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yields are ridiculously small: 600 horses produce 25 gallons a day. Three, the drink only lasts for three days after it is made. Originally the milk was placed with some yeast in rawhide bags which were strapped onto the horses the nomads rode daily. The bouncing churned the milk. Nowadays it is done using a technique called "bumpingferment" whereby the milk is placed in the leather bag but a wooden stick protrudes from the encasement. This is used to stir the milk 500 times a day for three to four days. On the last day, the number of stirs goes up to 5,000, or until the milk curdles.


To make this 3% ABV drink stronger, two methods have been used. First, freeze distillation. Producers take the Airag out into the snow, letting it freeze and thus separating the water from the alcohol. Another strategy uses a crude still of sorts. The Airag is poured into an open pot, purple wicker or elm branches are placed on top, and a small pot of cold water is added to the stack, inside of which a small jar is hung. The whole ensemble is then placed over a fire. As the pot heats up from the fire, the Airag evaporates and vapors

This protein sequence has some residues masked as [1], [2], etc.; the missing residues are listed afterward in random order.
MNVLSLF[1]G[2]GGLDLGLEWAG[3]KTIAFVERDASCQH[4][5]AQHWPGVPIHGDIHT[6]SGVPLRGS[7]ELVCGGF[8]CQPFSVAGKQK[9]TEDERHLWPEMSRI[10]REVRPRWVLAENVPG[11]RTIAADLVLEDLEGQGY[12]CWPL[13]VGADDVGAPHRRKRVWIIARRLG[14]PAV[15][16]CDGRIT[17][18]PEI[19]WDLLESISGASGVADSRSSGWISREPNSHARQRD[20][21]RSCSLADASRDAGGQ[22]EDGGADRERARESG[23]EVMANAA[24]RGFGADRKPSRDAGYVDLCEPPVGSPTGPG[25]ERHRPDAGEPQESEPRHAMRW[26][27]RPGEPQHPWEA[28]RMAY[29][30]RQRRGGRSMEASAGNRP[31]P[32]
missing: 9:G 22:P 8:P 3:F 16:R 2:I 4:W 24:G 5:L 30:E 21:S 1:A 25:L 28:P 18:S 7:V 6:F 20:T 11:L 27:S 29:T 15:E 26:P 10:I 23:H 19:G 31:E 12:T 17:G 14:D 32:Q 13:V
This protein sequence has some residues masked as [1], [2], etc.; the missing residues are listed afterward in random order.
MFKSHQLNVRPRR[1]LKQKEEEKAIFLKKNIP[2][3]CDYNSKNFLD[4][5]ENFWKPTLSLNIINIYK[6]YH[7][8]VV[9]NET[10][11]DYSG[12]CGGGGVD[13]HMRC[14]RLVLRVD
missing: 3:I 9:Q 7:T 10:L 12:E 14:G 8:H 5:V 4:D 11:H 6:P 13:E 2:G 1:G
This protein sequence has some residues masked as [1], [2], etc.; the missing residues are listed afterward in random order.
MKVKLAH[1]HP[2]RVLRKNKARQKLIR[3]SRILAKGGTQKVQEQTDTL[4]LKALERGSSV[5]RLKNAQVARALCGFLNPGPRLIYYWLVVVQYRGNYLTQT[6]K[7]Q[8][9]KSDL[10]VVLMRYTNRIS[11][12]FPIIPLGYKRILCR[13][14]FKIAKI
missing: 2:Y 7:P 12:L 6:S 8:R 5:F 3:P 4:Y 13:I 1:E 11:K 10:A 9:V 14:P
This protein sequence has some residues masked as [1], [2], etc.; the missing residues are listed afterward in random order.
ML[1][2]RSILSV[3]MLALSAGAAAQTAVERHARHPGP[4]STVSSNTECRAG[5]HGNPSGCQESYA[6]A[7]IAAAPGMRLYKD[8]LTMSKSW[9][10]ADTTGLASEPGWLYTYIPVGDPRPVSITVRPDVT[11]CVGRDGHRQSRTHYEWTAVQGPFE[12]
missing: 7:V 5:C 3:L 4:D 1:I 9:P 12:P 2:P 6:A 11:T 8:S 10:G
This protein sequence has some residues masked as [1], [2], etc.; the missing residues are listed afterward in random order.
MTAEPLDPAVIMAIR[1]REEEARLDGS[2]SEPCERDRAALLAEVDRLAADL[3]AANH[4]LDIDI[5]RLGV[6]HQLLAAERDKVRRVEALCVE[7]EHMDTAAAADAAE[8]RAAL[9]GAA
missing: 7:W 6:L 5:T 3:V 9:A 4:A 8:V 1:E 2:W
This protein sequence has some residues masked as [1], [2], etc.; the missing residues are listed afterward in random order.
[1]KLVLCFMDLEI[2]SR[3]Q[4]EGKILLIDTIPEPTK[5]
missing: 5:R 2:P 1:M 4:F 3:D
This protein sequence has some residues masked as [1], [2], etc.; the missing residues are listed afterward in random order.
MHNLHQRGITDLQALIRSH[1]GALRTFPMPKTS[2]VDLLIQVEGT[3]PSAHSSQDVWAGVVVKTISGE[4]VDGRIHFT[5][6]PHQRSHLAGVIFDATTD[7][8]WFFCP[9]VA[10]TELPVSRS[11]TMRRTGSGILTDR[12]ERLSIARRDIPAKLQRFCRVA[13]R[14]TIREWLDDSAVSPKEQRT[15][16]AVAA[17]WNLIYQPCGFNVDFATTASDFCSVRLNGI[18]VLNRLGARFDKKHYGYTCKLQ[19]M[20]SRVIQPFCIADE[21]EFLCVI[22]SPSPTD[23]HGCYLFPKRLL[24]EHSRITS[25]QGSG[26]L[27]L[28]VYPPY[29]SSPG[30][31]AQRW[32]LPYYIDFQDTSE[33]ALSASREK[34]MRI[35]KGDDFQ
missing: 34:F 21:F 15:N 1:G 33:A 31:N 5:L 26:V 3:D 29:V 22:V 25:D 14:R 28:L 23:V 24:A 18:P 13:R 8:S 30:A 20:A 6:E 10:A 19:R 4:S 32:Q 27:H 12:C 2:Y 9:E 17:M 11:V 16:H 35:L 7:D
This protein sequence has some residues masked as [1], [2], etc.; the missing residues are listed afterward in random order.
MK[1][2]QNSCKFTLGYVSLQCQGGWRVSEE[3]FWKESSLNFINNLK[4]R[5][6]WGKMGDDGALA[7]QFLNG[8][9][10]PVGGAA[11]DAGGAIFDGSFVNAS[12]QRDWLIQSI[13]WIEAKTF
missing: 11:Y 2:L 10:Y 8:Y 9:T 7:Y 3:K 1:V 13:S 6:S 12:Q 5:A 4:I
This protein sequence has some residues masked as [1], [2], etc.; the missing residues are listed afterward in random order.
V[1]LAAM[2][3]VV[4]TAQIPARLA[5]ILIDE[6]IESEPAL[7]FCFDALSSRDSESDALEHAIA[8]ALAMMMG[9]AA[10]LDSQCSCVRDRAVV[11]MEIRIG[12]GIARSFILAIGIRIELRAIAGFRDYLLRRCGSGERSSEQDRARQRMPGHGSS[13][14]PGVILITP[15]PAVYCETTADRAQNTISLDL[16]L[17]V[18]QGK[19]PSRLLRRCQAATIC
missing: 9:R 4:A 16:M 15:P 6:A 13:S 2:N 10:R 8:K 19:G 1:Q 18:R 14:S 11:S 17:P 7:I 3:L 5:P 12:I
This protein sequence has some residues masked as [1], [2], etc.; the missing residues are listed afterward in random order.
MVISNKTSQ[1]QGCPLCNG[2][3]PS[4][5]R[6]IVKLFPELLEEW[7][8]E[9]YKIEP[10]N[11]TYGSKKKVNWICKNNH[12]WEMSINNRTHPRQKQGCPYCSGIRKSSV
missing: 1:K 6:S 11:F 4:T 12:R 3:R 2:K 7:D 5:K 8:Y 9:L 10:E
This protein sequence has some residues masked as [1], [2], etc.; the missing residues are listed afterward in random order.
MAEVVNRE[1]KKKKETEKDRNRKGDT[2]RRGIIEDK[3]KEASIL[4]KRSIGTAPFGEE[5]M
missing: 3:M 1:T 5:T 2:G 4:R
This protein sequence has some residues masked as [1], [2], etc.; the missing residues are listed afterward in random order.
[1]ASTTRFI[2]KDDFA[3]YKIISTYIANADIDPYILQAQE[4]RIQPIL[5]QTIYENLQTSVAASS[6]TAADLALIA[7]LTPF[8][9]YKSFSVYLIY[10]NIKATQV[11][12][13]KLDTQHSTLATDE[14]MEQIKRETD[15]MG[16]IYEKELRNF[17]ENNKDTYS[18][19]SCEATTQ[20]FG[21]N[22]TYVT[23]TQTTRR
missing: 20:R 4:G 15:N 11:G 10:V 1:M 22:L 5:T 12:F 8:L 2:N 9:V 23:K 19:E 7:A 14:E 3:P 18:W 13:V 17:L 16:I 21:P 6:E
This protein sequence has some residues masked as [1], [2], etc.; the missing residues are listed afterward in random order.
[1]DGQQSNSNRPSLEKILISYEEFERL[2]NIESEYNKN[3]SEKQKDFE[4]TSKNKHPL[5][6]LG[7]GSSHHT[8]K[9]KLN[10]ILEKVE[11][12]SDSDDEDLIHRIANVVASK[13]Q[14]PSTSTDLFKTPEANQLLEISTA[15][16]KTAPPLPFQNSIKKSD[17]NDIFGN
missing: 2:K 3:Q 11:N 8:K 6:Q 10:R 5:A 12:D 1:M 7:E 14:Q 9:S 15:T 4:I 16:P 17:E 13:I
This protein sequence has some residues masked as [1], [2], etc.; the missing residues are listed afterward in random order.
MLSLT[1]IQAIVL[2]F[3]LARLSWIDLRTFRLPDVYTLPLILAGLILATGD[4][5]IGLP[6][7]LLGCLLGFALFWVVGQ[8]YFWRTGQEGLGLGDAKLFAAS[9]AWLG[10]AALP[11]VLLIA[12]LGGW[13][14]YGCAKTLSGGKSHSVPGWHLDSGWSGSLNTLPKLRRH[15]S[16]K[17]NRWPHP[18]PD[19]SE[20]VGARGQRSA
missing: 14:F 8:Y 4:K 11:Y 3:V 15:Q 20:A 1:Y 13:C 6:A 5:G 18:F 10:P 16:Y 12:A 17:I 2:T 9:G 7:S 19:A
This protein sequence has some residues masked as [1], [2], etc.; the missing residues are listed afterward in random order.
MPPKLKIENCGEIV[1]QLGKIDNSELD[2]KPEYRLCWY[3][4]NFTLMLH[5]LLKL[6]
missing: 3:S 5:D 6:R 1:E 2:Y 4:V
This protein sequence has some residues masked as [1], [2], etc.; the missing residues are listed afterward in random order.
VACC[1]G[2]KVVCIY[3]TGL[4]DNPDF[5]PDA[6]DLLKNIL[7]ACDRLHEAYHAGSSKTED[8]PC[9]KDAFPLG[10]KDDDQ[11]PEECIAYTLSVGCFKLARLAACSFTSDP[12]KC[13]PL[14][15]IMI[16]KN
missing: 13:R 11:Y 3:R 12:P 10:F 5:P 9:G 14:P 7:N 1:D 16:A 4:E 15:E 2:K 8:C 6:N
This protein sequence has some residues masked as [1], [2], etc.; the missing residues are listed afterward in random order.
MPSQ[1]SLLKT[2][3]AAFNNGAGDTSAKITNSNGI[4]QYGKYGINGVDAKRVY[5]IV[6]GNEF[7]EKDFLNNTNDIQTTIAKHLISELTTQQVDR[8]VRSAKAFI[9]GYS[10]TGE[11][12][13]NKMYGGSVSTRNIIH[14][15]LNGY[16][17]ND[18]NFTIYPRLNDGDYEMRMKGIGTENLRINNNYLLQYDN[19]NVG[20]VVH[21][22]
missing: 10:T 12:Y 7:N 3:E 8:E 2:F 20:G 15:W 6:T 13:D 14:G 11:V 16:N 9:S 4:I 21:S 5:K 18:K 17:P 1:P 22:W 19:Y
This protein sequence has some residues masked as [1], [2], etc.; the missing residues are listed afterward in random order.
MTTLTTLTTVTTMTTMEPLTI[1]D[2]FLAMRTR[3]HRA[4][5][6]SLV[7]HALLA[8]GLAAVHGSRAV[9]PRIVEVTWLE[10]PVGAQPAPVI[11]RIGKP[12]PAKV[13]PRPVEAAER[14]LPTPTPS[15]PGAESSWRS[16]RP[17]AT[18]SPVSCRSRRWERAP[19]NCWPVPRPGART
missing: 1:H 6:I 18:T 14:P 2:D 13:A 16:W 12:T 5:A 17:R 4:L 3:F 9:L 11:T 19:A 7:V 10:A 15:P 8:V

condense inside the jar. The end result of either method is Arkhi — a beverage with an ABV varying between 10 and 12%. This is often served warm with yak butter. Side note — to alleviate the pains of an Airag/Arkhi hangover, Mongolians have traditionally eaten pickled sheep eyeballs. "Here's looking at you, kid." Harry Haller is an independent consultant focused on working with sugarcane-based distilleries. He can be reached at


Artisan Spirit: Winter 2017  
Artisan Spirit: Winter 2017  

The magazine for craft distillers and their fans.